SK6287 : Norman pillars, Ss Mary & Martin's church, Blyth

taken 2 months ago, near to Blyth, Nottinghamshire, Great Britain

Norman pillars, Ss Mary & Martin's church, Blyth
Norman pillars, Ss Mary & Martin's church, Blyth
Viewed from the south aisle.
Ss Mary & Martin's church, Blyth
Grade I listed

This Priory church dates back to the eleventh century, and was once much larger than its current state.
It was founded in 1088 by Roger de Builli, a Norman Baron who accompanied William the Conqueror in 1066.
It was built to French designs and given to the Benedictine Abbey of the Holy Trinity in Rouen.

There is a western tower, vaulted nave (of seven bays originally, now five) with north and south aisles, chancel and south porch.
Originally there was a transept with apsoidal chapels and central tower which have now gone.
The Norman south aisle was removed at the end of the twelfth century and a new one was built, of larger size. The two arches linking it, which are behind the altar were part of the south transept. The south porch was moved to its current position – quite some undertaking.
The north aisle has a crude groined ceiling
The interior of the church was originally brightly painted, some traces of which remain.

The original Priory church extended to the east beyond its current boundary and ended in a chancel with an apse along with several chapels off the transepts.
In the fifteenth century the two halves of the church passed into separate ownership, and a wall was built to separate the Priory Church from the Parish church. The existing western tower was built at this time.
At the dissolution, the Priory lands were confiscated and in 1635 the land was bought by the Mellish family who demolished the eastern end of the Priory.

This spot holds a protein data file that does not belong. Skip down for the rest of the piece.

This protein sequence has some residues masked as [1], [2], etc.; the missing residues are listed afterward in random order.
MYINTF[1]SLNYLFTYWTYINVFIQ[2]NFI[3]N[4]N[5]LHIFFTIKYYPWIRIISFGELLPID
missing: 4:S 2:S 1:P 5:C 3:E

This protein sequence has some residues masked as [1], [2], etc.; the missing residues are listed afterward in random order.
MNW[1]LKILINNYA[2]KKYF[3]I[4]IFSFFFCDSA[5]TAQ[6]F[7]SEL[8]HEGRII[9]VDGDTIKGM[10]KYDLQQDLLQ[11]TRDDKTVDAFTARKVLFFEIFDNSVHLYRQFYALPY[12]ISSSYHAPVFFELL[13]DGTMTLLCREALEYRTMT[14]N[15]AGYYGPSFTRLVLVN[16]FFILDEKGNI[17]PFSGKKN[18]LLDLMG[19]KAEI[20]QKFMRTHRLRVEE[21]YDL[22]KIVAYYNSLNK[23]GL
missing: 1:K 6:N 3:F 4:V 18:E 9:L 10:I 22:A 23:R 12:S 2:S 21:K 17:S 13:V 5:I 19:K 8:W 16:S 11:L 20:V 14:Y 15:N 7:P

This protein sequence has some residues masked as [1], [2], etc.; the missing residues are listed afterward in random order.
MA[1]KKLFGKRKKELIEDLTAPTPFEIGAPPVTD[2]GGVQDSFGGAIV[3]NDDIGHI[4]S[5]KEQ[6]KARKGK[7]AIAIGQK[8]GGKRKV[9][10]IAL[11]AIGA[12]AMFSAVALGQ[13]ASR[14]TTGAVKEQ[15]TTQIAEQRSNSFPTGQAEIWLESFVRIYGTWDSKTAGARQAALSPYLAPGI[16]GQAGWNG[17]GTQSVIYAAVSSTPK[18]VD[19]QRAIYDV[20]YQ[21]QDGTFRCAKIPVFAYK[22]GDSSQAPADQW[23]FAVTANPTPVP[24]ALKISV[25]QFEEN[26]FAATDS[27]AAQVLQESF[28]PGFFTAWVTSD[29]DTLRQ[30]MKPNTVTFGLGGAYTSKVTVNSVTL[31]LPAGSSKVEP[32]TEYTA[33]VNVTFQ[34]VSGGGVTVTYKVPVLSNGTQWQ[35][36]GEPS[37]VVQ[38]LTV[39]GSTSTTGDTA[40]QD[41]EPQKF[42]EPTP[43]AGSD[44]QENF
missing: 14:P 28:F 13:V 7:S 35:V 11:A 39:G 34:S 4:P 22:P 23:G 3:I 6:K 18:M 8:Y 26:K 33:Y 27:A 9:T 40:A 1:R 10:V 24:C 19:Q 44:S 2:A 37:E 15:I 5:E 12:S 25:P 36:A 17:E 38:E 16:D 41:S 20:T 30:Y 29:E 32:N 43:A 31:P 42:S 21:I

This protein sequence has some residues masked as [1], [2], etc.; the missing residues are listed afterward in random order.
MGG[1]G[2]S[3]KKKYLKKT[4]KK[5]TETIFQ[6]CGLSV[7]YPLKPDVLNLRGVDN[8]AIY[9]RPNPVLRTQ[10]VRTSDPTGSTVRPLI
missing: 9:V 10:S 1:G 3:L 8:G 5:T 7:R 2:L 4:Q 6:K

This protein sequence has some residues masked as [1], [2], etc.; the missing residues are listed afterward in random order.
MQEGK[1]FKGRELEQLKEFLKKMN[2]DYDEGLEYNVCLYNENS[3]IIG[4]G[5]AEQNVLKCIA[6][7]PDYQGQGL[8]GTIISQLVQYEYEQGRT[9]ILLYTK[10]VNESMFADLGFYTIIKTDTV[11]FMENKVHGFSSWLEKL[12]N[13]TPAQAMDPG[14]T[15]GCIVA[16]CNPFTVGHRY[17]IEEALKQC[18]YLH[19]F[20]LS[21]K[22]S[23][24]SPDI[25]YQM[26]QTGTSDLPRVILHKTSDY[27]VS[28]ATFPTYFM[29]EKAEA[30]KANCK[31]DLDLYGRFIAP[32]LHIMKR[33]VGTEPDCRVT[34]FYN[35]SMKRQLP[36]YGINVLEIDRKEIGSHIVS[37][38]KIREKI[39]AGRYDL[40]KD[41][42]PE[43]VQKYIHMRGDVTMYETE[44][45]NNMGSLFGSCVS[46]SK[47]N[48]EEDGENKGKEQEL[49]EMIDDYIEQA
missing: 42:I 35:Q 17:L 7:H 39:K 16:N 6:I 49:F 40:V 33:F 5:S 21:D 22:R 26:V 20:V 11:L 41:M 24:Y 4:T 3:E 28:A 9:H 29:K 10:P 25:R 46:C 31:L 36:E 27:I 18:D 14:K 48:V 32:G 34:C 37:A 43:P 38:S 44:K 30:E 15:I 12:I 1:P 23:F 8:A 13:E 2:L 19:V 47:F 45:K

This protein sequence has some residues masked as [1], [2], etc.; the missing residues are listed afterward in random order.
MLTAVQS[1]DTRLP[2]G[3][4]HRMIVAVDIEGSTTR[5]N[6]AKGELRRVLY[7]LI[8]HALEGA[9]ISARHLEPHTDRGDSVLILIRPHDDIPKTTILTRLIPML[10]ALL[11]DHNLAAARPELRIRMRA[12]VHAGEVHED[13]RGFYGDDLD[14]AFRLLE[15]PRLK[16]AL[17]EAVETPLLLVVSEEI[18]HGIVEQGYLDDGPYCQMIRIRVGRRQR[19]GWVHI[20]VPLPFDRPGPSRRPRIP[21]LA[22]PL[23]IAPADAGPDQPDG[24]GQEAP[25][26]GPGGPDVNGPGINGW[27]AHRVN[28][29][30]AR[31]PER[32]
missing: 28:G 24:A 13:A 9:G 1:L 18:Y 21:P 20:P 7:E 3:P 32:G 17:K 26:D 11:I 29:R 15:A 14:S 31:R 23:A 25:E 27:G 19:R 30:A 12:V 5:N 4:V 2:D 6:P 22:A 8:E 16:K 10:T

The fifteenth century eastern wall was painted with a large "doom" depicting the last judgement, although this was covered over after the Priory was dissolved.

The present screen dates from the fifteenth century and the lower panels are painted with various Saints.

The chancel contains a damaged effigy of a Knight wearing a heaume, or “Coal-scuttle” helmet, which dates the tomb to between 1190 and 1240. It is thought to be Percival or Thomas Fitzwilliam.

There is also a monument to Edward Mellish d.1703, which was originally situated under the doom painting and moved to its present position in 1885.

The font dates from the seventeenth century and is adorned with cherub’s heads.
There are several stained-glass windows, with the west window being by Kempe.
There is no east window.

At the west end of the church there are several hatchments belonging to the Mellish family who owned Blyth Hall.

The church has a small two manual pipe organ.

The church was restored by Fowler in 1885, with further restorations in the 20th century.
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SK6287, 121 images   (more nearby )
Photographer
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Date Taken
Monday, 9 December, 2019   (more nearby)
Submitted
Wednesday, 11 December, 2019
Geographical Context
Religious sites 
Primary Subject of Photo
Church Interior 
Church (from Tags)
Ss Mary & Martin 
Place (from Tags)
Blyth 
Subject Location
OSGB36: geotagged! SK 6240 8729 [10m precision]
WGS84: 53:22.7272N 1:3.8063W
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Church Interior 

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Image Type (about): inside  close look 
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